According to Redmond, the problem with police-neighborhood relations is that officers don’t come from the community in which they serve; they also don’t see themselves as problem-solvers but instead as an “occupied force.”
“Sometimes folks that are in power positions label everyone in an area as horrible based on their experiences with a few individuals,” Redmond said.
Instead of dealing with the troublemakers in the neighborhood, Redmond said police treat everyone as though they’re criminals because they don’t know the difference.
“Not all the young people are selling drugs, and not all the young people are carrying guns…you need to differentiate between them and those who are,” Redmond said.
The only way police can repair the strained relationship, he adds, is to reform the entire criminal justice system — from the police and prosecutors to the courts and prisons, because communities of color distrust each part.
“The police need to really understand who is who and not pull over everyone who looks suspicious,” Redmond said.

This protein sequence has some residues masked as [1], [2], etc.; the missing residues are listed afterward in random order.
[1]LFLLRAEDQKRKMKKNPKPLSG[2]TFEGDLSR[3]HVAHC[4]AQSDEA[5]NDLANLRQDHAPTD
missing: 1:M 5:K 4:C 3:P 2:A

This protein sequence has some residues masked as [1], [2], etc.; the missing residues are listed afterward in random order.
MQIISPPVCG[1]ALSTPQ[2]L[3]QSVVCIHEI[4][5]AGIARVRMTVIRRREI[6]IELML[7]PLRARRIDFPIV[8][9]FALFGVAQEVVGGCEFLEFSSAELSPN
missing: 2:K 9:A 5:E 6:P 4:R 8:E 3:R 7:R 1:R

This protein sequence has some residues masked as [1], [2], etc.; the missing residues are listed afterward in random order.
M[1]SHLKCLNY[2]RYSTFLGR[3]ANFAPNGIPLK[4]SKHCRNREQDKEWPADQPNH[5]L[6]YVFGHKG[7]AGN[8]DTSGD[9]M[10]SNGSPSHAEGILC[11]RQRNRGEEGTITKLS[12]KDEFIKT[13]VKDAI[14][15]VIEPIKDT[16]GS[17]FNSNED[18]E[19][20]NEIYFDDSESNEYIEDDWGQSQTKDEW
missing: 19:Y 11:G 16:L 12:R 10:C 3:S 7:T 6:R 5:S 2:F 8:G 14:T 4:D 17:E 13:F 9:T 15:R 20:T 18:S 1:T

Positive interactions needed
Arthur Lurigio, associate dean for faculty in the College of Arts and Sciences at Loyola University, said the negative feeling residents have toward police dates back to the Civil Rights Movement.
“The Jim Crow laws were enforced by police,” Lurigio, who’s also a professor of criminal justice and psychology, said.
Police were used to crack down on African Americans, Lurigio said. In order to fix these strained relationships, opportunities for positive interactions between residents and police are needed, according to Lurigio.
“When cops are interacting with young men on the street, it’s usually tense, antagonistic and charged. They need to find more neutral ways of interacting, Lurigio said. “There needs to be healthy dialogue, so they both can understand each other. They are both misunderstood.”
Ambrell Gambrell fears the poor relationship she’s seen between police and residents is beyond repair.